Suzie had a very special reason for wanting to have her lips tattooed. When she was thirteen she was bitten by a dog. This terrifying event left white, slightly raised scars on her upper lip and above the lip on both sides. At eighteen Suzie wanted a plastic surgeon to help her hide the scars but her mother couldn’t pay for such an expensive procedure. So Suzie worked and saved enough money to pay to have Permanent Cosmetics applied to her lip. With persistence and patience on the part of both Suzie and her technician they were able to get the scar to blend in perfectly with the rest of her lips. Once the lips were attractively colored the scars above the lip line were not obvious at all. Suzie was so pleased and delighted, as was her mother. In fact mom made an appointment and went in and had her lips done too.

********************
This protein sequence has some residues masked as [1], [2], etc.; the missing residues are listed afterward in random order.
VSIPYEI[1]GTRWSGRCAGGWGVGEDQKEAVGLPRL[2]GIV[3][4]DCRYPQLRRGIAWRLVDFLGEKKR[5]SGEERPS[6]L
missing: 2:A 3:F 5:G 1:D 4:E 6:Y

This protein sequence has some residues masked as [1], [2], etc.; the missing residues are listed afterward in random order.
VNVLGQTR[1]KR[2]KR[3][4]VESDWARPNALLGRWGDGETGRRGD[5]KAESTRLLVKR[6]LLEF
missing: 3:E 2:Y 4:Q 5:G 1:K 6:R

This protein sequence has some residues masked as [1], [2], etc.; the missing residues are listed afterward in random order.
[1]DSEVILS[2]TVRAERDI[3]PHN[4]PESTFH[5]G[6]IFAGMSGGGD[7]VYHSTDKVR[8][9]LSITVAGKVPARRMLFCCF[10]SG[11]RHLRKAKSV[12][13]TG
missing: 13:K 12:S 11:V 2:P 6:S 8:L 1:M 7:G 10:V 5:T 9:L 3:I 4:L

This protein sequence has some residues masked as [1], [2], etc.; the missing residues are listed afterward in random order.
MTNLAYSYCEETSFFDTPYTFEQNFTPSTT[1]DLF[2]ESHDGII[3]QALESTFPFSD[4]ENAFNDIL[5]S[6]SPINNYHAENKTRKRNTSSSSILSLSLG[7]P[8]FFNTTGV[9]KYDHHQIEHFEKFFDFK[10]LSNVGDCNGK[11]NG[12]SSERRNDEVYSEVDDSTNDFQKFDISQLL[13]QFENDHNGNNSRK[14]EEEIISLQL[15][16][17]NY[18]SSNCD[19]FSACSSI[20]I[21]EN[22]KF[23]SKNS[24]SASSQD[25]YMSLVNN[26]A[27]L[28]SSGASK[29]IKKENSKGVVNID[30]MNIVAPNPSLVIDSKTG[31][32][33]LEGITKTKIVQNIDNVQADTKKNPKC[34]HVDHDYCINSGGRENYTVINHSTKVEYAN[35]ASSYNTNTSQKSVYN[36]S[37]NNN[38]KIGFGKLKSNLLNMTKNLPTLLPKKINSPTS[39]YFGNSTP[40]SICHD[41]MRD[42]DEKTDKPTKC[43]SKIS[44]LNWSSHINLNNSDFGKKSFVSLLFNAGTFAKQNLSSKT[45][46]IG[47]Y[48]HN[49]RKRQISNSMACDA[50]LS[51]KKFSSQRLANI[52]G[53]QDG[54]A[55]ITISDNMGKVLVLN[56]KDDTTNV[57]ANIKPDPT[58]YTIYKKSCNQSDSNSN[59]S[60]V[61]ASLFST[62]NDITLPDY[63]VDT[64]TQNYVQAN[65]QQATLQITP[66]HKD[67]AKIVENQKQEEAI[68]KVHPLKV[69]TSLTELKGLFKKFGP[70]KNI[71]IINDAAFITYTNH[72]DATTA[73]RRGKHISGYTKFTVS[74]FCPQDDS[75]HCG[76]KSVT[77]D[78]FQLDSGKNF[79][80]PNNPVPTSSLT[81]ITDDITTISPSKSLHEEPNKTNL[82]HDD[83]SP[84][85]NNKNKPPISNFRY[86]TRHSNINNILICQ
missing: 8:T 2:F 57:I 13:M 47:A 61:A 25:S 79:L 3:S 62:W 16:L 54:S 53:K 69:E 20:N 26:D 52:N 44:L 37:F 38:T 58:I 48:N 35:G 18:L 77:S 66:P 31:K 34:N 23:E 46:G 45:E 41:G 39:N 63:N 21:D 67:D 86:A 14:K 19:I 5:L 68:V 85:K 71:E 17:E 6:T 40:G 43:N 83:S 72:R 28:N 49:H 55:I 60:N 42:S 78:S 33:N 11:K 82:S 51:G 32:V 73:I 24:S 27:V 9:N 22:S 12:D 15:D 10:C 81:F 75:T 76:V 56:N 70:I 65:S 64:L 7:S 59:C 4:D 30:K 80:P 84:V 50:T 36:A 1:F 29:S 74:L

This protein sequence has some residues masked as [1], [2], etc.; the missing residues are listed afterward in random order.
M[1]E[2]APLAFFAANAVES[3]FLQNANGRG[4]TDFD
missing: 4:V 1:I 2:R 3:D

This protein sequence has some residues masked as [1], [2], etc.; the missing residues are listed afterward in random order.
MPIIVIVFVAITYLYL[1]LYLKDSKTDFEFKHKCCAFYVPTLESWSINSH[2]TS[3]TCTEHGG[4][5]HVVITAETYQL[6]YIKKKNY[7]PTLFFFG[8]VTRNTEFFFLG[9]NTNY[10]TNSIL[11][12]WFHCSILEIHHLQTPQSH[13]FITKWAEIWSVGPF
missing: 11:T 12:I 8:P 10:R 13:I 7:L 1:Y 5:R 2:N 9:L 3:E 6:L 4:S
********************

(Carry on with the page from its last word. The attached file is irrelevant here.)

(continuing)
Joe, an African American, was a 6’ tall corrections officer with a problem. His doctor had just informed him that he should wear lipstick to correct it. Joe, has a condition called “vitiligo”. This is a condition where the body becomes allergic to its own melanin. In Joe’s case, it meant that his lips had lightened to a chalky white color. Not only are they prone to sunburn easily, but they attracted unwanted attention to his otherwise dark mahogany complexion. As Joe tersely informed me, lipstick was not an option. Luckily, there was an answer – permanent lip color. With his doctor’s assistance, Joe’s lips were anesthetized and tattooed with several layers of dark brown color, over a period of time creating a rich, realistic lip color. The use of a sunscreen is necessary to keep his color deep and unaffected by the sun’s rays. Joe has back his decidedly masculine smile, and his wife gets to keep her lipstick!